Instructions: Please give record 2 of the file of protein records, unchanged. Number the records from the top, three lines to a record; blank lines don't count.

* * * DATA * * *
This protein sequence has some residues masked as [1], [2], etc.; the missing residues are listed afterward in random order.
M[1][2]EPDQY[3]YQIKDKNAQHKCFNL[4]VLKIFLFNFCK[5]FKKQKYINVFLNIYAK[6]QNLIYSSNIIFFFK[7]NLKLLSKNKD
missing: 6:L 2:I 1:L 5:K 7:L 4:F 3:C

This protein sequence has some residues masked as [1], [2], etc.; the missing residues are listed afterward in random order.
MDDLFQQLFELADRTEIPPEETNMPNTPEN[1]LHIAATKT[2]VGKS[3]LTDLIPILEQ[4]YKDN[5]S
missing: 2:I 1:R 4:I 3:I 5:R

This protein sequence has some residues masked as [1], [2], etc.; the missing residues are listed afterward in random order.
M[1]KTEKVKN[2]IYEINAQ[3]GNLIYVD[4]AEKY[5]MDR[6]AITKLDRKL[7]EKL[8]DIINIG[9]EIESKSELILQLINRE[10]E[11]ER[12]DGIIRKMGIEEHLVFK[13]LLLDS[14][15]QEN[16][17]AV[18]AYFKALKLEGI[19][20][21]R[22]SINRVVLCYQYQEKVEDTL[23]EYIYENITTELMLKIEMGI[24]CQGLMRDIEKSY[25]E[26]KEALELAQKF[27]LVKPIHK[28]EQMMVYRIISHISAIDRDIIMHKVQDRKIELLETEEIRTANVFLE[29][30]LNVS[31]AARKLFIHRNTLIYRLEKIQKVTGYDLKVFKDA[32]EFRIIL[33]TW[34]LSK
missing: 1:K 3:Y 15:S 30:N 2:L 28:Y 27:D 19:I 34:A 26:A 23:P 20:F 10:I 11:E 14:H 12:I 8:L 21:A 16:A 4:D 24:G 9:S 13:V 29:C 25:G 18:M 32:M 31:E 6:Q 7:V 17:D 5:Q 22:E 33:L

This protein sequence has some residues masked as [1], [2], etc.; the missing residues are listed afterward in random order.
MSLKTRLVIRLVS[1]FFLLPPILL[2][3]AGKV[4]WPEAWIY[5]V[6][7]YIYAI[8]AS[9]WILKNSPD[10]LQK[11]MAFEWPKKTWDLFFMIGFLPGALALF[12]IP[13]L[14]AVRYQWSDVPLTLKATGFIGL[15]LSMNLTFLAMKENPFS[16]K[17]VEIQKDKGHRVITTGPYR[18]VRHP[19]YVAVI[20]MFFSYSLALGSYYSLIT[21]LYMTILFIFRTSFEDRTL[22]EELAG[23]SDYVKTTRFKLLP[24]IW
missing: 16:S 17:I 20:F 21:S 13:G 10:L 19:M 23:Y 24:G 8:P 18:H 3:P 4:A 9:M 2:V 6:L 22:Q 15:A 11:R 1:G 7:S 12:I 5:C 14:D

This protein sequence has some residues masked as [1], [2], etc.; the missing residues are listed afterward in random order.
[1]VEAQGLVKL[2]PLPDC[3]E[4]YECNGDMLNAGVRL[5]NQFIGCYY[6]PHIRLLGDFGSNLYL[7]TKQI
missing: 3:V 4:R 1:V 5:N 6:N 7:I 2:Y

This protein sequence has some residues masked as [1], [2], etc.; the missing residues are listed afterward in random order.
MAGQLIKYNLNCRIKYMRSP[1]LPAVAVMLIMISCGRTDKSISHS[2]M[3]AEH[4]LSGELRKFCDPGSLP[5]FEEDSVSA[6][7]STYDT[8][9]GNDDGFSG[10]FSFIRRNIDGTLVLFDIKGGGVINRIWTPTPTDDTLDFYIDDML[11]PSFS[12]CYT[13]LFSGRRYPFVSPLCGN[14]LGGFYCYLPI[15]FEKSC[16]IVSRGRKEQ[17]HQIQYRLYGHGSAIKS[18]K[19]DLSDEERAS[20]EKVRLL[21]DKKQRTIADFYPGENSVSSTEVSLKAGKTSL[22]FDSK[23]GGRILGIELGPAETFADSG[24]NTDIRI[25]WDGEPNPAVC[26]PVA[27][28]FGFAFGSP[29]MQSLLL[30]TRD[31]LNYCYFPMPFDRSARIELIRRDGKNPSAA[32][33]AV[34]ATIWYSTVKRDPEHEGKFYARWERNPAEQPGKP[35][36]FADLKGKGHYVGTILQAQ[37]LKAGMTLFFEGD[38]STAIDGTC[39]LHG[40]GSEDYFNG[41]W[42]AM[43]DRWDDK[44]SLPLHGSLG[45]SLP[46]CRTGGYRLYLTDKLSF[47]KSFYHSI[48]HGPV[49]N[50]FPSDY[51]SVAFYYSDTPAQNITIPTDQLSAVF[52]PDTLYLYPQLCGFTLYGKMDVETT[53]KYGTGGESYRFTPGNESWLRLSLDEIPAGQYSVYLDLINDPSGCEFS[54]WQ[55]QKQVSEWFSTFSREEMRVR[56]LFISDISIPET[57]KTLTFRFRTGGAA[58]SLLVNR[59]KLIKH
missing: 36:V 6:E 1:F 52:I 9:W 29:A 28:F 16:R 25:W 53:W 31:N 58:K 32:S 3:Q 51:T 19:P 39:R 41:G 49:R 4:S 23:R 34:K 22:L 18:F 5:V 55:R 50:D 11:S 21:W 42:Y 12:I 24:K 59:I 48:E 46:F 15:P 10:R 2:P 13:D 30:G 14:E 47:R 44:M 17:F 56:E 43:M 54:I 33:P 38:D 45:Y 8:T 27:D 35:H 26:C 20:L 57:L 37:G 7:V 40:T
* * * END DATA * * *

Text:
This protein sequence has some residues masked as [1], [2], etc.; the missing residues are listed afterward in random order.
MDDLFQQLFELADRTEIPPEETNMPNTPEN[1]LHIAATKT[2]VGKS[3]LTDLIPILEQ[4]YKDN[5]S
missing: 2:I 1:R 4:I 3:I 5:R